Stock market gains, especially in the technology sector, also hurt treasuries, diminishing their allure as a safe haven and holding out the possibility that higher stock prices could aid the economys recovery this year. Analysts said selling throughout the session came amid wariness that Federal Reserve chairman Alan Greenspan might sound more positive about prospects for economic recovery when he appears before the Senate Budget Committee on Thursday than he did when he spoke about the economy on Jan 11.
People want to pick the end of the Fed ease cycle (and) expect Greenspan to signal things are on hold, said Peter McTeague, treasury strategist at Greenwich Capital Markets. Confusion about the message of the Jan 11 Greenspan speech when he said the US economy showed signs of stabilizing but still faced significant risks has emerged in recent days.
Two newspaper articles over the three-day holiday weekend questioned the severity of Greenspans assessment, causing players to read just their bets to reflect a smaller chance of a Fed rate cut at next weeks monetary policy meeting.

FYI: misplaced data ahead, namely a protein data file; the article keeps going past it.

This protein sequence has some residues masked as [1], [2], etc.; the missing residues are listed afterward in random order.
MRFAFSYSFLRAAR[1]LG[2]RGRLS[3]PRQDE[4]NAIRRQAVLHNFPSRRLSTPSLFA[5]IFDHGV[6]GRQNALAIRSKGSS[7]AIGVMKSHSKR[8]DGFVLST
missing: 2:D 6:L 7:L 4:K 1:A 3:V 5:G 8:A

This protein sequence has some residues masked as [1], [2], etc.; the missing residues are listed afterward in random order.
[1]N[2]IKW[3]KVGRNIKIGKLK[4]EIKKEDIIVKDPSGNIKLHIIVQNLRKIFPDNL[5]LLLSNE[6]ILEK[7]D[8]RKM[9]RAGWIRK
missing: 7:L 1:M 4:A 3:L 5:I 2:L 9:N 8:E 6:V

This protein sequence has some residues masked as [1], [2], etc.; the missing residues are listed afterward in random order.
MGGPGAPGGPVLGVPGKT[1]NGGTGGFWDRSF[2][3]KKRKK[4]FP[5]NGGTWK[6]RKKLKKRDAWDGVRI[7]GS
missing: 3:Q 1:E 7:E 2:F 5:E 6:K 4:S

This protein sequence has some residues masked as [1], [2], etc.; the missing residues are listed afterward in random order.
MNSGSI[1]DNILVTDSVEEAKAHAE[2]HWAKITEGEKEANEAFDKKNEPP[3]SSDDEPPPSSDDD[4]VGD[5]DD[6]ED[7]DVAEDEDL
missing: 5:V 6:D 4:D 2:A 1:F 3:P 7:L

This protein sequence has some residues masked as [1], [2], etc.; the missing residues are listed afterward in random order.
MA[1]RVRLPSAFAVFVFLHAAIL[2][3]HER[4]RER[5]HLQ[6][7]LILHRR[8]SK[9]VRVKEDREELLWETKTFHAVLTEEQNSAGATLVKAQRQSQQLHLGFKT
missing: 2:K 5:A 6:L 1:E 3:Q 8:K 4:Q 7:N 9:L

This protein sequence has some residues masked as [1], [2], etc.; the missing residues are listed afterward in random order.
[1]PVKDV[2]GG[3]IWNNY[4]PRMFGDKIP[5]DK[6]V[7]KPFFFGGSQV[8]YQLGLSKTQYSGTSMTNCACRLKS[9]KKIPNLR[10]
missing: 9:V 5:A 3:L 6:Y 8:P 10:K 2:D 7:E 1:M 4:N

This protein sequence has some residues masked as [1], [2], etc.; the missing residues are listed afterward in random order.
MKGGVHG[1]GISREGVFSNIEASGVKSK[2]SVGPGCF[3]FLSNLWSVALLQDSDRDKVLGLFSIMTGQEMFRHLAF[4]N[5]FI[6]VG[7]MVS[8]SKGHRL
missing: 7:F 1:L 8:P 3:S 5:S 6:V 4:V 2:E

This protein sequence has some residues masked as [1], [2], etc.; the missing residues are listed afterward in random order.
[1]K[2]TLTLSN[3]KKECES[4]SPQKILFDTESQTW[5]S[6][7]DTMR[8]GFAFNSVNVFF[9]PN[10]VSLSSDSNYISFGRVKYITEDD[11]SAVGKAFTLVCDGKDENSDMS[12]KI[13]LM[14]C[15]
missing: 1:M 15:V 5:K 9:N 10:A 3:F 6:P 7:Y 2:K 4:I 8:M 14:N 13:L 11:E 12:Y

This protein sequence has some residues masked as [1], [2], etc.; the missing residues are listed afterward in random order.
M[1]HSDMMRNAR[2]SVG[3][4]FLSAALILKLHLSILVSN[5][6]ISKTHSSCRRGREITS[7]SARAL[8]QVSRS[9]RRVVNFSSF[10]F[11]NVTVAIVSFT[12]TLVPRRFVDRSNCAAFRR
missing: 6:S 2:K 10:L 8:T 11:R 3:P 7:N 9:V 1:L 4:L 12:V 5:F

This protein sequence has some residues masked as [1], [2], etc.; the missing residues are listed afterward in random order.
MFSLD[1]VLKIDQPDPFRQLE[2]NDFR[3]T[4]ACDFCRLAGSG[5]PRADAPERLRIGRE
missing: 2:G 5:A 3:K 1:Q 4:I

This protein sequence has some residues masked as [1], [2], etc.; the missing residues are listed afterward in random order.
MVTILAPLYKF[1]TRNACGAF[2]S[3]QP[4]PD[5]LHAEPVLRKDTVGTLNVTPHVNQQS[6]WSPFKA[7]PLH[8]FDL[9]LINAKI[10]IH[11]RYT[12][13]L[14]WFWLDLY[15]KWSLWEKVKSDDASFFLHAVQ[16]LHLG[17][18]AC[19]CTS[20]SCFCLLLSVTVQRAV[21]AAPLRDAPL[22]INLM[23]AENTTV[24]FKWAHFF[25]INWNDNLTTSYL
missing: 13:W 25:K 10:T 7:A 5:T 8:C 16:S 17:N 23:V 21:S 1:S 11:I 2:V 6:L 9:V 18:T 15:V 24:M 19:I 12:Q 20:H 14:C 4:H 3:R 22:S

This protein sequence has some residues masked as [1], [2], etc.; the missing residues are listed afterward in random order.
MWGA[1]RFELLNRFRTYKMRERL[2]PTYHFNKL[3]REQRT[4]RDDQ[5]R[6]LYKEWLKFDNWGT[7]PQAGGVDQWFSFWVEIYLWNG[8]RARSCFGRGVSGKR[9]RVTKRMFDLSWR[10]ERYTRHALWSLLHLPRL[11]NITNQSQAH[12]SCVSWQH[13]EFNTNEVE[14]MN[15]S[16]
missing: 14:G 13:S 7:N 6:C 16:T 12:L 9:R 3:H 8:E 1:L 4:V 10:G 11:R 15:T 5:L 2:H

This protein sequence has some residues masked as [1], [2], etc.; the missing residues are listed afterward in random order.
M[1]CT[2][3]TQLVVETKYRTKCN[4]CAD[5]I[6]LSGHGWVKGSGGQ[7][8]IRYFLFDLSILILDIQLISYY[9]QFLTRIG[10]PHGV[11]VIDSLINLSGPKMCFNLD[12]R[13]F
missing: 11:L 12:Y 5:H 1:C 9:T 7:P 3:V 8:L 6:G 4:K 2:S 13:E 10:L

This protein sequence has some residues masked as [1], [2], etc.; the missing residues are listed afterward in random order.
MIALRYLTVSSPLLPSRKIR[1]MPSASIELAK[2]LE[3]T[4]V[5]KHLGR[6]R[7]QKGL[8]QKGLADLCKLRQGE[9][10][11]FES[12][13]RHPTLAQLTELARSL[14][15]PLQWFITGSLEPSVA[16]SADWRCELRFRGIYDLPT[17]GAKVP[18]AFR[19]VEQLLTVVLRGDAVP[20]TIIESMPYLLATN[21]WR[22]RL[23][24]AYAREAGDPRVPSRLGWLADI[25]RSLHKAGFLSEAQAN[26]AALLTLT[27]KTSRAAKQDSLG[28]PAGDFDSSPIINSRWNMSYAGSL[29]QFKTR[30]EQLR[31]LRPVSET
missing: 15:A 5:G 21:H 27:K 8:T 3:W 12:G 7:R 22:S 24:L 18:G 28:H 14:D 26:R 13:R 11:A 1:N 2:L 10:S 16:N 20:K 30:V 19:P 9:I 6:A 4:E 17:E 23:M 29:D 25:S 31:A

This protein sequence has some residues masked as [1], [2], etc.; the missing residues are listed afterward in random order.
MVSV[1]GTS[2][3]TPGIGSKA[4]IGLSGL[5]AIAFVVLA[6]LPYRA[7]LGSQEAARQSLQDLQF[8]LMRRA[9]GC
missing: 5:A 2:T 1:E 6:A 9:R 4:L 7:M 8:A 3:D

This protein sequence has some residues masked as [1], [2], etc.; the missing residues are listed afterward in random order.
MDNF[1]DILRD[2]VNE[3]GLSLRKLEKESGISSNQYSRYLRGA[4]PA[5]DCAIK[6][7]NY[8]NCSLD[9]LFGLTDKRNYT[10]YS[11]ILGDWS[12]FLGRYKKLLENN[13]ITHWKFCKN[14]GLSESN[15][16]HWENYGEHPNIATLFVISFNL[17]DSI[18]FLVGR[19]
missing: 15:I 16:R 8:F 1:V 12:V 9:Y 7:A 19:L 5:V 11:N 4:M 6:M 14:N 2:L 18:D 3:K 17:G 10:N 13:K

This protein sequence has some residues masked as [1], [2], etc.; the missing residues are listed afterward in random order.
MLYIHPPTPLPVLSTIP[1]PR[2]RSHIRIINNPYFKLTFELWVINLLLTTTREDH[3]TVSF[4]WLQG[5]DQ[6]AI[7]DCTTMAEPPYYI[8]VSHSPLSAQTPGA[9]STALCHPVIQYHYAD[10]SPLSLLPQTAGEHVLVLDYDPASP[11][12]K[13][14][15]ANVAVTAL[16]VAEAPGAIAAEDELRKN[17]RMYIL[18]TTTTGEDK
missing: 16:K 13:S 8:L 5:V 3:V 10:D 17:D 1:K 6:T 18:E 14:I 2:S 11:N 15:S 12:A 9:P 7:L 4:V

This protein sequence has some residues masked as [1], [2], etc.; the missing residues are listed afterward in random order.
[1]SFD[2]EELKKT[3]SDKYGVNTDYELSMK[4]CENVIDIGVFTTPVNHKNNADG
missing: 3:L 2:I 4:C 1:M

Youve got to be afraid that he might say something that will be positive for the economy and hurt the front end of the market, said Andrew Brenner, head of institutional fixed income at Investec Ernst & Co in New York. A statement by White House budget chief Mitchell Daniels that the administration will propose a suspension in debt reduction through fiscal year 2004 also rankled bond investors. Reuters